Comments on the recent bushfire Royal Commission

The Centre of Urban Research (CUR) at RMIT has just released some commentary on the recent Royal Commission into the 2019 bushfire emergency.

Along with commentary from my colleagues Emeritus Professor Environment and Planning, Michael Buxton and Dr Mittul Vahanvati, I really enjoyed the chance to make some comments on the findings of the Royal Commission.

My comments, reflecting my research interests and PhD thesis, were with regard to community education around resilience and the crucial importance of a secure liquid fuel supply for Australia:

Community education

Researcher in the Sustainable Planning Program Dr Anthony Richardson has welcomed the Commission’s call for community education around disaster risk and preparation.

But he says the focus must include “a realistic understanding of what ‘resilience’ in such a context means.

”Too often the common understanding of resilience involves the idea of an environment or community bouncing back,” he notes, but “our vulnerability is rising, and not every aspect of the Australian environment or lifestyle can ‘bounce back’.”

We only have to consider houses built in flood zones along the Brisbane River, or in zones of high bushfire vulnerability, he points out.

“Managing stakeholder expectations, including those of the general public, will be a key element in the process of community education.

“As the report clearly states: ‘In some disasters, it is impossible to protect everyone’. Promoting this more realistic understanding of resilience is where community education will be crucial.”

Essential services

The report’s focus on essential services is commendable, Richardson says, adding “it acknowledges the importance of energy to the interconnected systems that make the Australian lifestyle possible.  

“But, while there is a focus on the global scale in terms of our national supply chains, there still needs to be a clear and central focus on liquid fuel insecurity in this country,” he says.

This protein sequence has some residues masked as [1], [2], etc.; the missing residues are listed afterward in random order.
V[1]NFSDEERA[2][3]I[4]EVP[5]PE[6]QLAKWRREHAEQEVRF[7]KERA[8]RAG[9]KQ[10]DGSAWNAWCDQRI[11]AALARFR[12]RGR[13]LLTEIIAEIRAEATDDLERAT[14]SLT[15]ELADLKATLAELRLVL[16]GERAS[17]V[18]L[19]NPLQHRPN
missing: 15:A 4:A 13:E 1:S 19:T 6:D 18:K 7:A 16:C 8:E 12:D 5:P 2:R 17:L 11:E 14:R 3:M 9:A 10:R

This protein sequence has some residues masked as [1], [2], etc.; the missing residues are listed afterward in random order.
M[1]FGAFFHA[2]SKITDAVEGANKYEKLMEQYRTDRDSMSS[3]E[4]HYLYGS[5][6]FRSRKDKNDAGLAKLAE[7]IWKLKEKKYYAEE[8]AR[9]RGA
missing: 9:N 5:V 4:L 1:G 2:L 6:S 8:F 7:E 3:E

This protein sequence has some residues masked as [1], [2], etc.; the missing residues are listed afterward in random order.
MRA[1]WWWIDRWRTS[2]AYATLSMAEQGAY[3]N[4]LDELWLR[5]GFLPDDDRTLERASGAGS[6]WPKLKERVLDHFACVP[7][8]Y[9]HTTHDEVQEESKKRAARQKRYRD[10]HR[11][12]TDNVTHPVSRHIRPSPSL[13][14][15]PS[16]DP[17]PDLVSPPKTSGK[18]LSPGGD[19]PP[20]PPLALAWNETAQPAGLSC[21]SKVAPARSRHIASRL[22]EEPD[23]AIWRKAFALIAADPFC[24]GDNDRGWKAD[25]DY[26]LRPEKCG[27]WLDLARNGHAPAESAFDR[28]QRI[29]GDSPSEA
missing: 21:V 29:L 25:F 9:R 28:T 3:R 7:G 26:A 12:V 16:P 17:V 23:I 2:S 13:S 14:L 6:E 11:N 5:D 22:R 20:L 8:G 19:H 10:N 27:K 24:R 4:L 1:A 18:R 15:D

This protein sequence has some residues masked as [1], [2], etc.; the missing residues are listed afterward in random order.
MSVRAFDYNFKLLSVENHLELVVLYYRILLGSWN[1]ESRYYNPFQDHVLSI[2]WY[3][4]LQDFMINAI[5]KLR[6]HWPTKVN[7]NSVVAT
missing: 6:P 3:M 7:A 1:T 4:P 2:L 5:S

“Liquid fuels, including petrol and diesel, make possible all the other systems discussed in the report but despite this we are rapidly approaching 100% reliance on imported fuel.”

He points to disruptions to the fuel supply within Gippsland that led to food and fuel shortages, and stranded thousands of holiday makers in a bushfire zone with empty tanks.

“This was serious enough at a regional level, but a fuel supply chain disruption at the national level would have catastrophic consequences.

“Australia is increasingly reliant on uninterrupted supplies of imported liquid fuel.  It’s long past the time we recognise this vulnerability as a risk to the maintenance of all the complex systems that make life in Australia possible.”

The annoying persistence of physical limits

An interesting piece in The Guardian from John Naughton (Professor of the Public Understanding of Technology at the Open University) suggests that those pesky physical limits to growth look like they may be claiming another victim…

For decades Moore’s Law has:

for most people working in the computer industry – or at any rate those younger than 40 – [has] provided the kind of bedrock certainty that Newton’s laws of motion did for mechanical engineers.

The technology of the silicon chip as a driver of processing power may finally be reaching it’s limit – and the limit is physical.

The end of Moore’s Law has been predicted for many years, of course – including by Linus Thorvald back in 2013:

“On the five- to 10-year timeframe scale, I’m very interested to see how the industry actually reacts to the fact that soon we will come against some physical limits,” Torvalds said. “People used to be talking about having thousands of cores on one die because it keeps shrinking, and those people clearly have no idea about physics because we won’t be shrinking for much longer.”

Both physical and financial limits could prevent the frequent doubling in transistor density that was observed by Moore’s Law, he said…

…”In five, 10 years it’s going to be tough,” he continued. “That’s going to affect us in kernel land because we are the layer between hardware and software. What happens when hardware doesn’t improve and magically make us faster? That’s going to be interesting. It might not be five or 10 years, it might be 15, but it’s going to happen.”

Given that Moore’s Law states that ‘the number of transistors in a dense circuit doubles every two years‘ we can see it as another expression of exponential growth running into the inescapable reality of physical limits.

What will have to change is the way software is written:

As Moore’s law reaches the end of its dominion… we basically have only two options. Either we moderate our ambitions or we go back to writing leaner, more efficient code. In other words, back to the future.

Speaking as someone who is interested in the limits of social and technological complexity, the approaching Limits to Moore’s Law should be a wake up call…